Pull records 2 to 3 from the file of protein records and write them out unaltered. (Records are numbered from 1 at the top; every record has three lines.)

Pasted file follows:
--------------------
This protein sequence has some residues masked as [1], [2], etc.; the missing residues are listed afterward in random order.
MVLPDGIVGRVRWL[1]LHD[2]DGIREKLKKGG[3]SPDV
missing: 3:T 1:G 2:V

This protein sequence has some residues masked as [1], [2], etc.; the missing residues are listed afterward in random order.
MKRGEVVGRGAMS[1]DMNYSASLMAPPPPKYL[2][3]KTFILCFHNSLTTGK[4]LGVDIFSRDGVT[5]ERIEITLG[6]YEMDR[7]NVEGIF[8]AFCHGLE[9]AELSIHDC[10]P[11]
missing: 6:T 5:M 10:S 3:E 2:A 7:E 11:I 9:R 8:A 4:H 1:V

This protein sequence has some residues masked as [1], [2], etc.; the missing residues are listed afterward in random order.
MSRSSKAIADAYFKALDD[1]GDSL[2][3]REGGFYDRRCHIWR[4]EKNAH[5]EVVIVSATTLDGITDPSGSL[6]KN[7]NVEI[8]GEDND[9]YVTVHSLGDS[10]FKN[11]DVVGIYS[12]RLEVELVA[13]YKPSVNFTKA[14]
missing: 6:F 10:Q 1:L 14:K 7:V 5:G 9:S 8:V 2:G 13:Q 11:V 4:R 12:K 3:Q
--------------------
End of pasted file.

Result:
This protein sequence has some residues masked as [1], [2], etc.; the missing residues are listed afterward in random order.
MKRGEVVGRGAMS[1]DMNYSASLMAPPPPKYL[2][3]KTFILCFHNSLTTGK[4]LGVDIFSRDGVT[5]ERIEITLG[6]YEMDR[7]NVEGIF[8]AFCHGLE[9]AELSIHDC[10]P[11]
missing: 6:T 5:M 10:S 3:E 2:A 7:E 11:I 9:R 8:A 4:H 1:V

This protein sequence has some residues masked as [1], [2], etc.; the missing residues are listed afterward in random order.
MSRSSKAIADAYFKALDD[1]GDSL[2][3]REGGFYDRRCHIWR[4]EKNAH[5]EVVIVSATTLDGITDPSGSL[6]KN[7]NVEI[8]GEDND[9]YVTVHSLGDS[10]FKN[11]DVVGIYS[12]RLEVELVA[13]YKPSVNFTKA[14]
missing: 6:F 10:Q 1:L 14:K 7:V 5:G 9:S 8:V 2:G 13:Q 11:V 4:R 12:K 3:Q